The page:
Thursday, November 8, 2007

musique concrète

Before the age of notated music, composition meant production of a melodic, harmonic, and / or lyrical pattern compelling enough it could be transmitted in person to other musicians. Here all that is passed on is an idea, an essence of the tune, indifferent to instrument, setting, or interpretation.

Before the age of recorded sound, composition meant the production of written instructions which could be followed by anyone who understood the relevant code. In particular, a specific array of timbres (i.e. different instruments) was assumed, as well as a particular tonal system (the Western scale).

In the age of audio recording, the composer is no longer constrained by the limitations of a system of transmission, he can produce the definitive version of a piece of music himself, adjusting all relevant parameters. In particular, he is no longer constrained to one particular set of timbres or scales.

Musique Concrète is a form of composition which could only arise in the age of audio recording. The concept behind musique concrète is that the composer begins with a set of "concrete" sounds and arranges them into a piece of music. In practice, this means the composer is not limited to the timbres available via standard instrumentation; instead, he can collect any sounds which appeal to him (of a car passing, a bird chirping, the slam of a door, a cough, running water, etc.) and arrange them into a structure constituting the finished piece of music.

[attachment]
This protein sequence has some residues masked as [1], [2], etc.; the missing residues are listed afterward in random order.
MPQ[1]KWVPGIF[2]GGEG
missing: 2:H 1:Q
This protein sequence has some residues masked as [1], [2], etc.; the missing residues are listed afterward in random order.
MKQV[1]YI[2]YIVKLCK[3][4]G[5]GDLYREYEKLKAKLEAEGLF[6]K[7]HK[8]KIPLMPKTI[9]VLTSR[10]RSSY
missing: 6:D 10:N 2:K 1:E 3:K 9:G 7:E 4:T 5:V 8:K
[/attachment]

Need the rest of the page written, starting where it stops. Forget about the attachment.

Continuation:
Once one has decided to use "found" sounds as one's timbral palette, however, one faces a dilemma, for the theoretical structure which has developed within the western musical tradition is no longer relevant (at least not obviously so). Since this theoretical apparatus provided a structure which constrained the arrangement of sounds, some new principles must be found by which to arrange the found sounds one has chosen to work with.

(For without some principle guiding their arrangment, what is to separate the arranged sounds from their place within a natural context? ~ what will separate "music" from "noise"?)

Next: three case studies, each examining a different solution to the conceptual problem posed by musique concrète.

1. Pierre Schaeffer
2. Tetsu Inoue
3. Einstürzende Neubauten

1 comment:

Sol said...

i believe the definition of music is "organized sound and silence". therefor, any and every sound in a recording, as well as every silence, is music. So, i suppose, organization is the key. if the composer organized the sounds in a recording, then the entire composition is music. but even so, some composers simply have a love of sound in general that escapes the general boundaries of what is called music. it's a love of sound, not necessarily a love of music which drives the composer to record, organize, and manipulate concrete sounds.